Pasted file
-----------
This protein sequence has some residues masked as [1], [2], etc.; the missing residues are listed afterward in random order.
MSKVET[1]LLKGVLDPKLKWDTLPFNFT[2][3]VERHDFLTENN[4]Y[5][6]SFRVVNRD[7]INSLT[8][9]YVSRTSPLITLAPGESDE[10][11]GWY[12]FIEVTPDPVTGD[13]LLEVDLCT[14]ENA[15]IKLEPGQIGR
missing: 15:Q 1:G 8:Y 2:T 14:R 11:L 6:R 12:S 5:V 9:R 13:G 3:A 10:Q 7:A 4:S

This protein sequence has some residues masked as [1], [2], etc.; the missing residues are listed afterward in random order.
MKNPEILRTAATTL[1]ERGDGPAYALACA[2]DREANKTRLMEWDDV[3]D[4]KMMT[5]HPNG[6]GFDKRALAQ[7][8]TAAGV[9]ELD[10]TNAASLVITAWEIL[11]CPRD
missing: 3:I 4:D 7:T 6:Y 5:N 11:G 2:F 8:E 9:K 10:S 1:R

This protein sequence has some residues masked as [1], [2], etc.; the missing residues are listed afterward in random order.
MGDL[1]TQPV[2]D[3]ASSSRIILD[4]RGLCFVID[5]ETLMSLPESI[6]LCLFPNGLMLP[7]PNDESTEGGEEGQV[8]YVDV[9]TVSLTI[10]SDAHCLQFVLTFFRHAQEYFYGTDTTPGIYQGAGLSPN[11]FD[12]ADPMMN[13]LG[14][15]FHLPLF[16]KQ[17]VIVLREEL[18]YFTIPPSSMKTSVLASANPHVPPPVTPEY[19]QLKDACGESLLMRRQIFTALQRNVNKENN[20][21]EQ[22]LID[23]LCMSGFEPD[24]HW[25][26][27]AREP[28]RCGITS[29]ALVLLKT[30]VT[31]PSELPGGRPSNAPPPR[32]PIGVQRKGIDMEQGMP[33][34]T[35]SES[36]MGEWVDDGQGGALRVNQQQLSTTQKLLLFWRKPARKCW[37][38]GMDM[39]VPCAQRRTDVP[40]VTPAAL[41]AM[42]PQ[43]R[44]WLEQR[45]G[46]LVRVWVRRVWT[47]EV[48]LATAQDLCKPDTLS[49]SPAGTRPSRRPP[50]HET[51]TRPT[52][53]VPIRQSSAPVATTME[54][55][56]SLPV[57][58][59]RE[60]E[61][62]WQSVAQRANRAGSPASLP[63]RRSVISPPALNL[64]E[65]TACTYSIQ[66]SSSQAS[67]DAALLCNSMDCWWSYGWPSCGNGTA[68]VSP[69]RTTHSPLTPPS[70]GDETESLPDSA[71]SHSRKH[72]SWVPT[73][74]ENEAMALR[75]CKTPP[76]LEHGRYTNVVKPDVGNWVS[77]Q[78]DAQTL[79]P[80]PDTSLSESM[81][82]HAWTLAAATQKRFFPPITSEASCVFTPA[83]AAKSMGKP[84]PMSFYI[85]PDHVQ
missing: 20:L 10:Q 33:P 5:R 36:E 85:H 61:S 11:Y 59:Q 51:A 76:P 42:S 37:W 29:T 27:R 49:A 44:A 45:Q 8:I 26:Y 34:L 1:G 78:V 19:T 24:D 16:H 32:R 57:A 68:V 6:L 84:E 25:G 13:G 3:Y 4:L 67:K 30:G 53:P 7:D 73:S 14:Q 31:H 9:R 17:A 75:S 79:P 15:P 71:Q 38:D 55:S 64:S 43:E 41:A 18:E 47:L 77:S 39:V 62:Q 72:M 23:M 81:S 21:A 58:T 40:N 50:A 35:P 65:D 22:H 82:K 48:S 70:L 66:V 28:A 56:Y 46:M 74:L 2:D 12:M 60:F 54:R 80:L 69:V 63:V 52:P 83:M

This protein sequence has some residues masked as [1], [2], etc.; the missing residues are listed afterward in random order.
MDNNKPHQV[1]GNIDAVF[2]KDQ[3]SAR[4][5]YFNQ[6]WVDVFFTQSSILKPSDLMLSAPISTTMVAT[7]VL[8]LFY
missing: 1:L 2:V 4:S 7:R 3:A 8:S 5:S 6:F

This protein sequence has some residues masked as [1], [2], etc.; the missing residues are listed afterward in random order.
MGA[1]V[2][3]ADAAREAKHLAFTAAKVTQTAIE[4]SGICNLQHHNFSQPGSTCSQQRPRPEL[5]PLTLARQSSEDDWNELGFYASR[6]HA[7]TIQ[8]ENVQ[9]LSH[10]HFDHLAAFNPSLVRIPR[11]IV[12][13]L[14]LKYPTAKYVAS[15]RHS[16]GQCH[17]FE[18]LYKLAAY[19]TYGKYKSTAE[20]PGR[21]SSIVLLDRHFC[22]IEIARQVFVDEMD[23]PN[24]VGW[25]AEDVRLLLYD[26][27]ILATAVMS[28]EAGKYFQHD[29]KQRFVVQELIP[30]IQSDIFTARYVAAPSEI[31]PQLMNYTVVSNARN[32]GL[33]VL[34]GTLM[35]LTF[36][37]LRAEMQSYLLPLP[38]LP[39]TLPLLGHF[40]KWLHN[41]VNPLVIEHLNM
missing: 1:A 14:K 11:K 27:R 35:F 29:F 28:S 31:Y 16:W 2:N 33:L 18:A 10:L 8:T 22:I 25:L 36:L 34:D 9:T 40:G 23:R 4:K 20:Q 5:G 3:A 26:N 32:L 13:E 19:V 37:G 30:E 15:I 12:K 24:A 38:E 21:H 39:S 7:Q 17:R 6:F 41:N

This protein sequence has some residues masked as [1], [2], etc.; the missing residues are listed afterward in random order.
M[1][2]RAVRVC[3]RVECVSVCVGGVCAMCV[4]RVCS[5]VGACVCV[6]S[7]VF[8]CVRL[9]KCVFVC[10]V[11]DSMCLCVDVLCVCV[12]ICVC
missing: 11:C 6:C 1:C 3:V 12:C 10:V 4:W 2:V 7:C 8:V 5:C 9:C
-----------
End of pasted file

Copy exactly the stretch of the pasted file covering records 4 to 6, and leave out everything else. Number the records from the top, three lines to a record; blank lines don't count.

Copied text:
This protein sequence has some residues masked as [1], [2], etc.; the missing residues are listed afterward in random order.
MDNNKPHQV[1]GNIDAVF[2]KDQ[3]SAR[4][5]YFNQ[6]WVDVFFTQSSILKPSDLMLSAPISTTMVAT[7]VL[8]LFY
missing: 1:L 2:V 4:S 7:R 3:A 8:S 5:S 6:F

This protein sequence has some residues masked as [1], [2], etc.; the missing residues are listed afterward in random order.
MGA[1]V[2][3]ADAAREAKHLAFTAAKVTQTAIE[4]SGICNLQHHNFSQPGSTCSQQRPRPEL[5]PLTLARQSSEDDWNELGFYASR[6]HA[7]TIQ[8]ENVQ[9]LSH[10]HFDHLAAFNPSLVRIPR[11]IV[12][13]L[14]LKYPTAKYVAS[15]RHS[16]GQCH[17]FE[18]LYKLAAY[19]TYGKYKSTAE[20]PGR[21]SSIVLLDRHFC[22]IEIARQVFVDEMD[23]PN[24]VGW[25]AEDVRLLLYD[26][27]ILATAVMS[28]EAGKYFQHD[29]KQRFVVQELIP[30]IQSDIFTARYVAAPSEI[31]PQLMNYTVVSNARN[32]GL[33]VL[34]GTLM[35]LTF[36][37]LRAEMQSYLLPLP[38]LP[39]TLPLLGHF[40]KWLHN[41]VNPLVIEHLNM
missing: 1:A 14:K 11:K 27:R 35:F 29:F 28:S 31:Y 16:W 2:N 33:L 18:A 10:L 8:T 22:I 25:L 36:L 34:D 9:T 40:G 23:R 4:K 20:Q 5:G 3:A 26:N 32:L 13:E 19:V 37:G 30:E 15:I 12:K 24:A 38:E 21:H 39:S 7:Q 17:R 6:F 41:N

This protein sequence has some residues masked as [1], [2], etc.; the missing residues are listed afterward in random order.
M[1][2]RAVRVC[3]RVECVSVCVGGVCAMCV[4]RVCS[5]VGACVCV[6]S[7]VF[8]CVRL[9]KCVFVC[10]V[11]DSMCLCVDVLCVCV[12]ICVC
missing: 11:C 6:C 1:C 3:V 12:C 10:V 4:W 2:V 7:C 8:V 5:C 9:C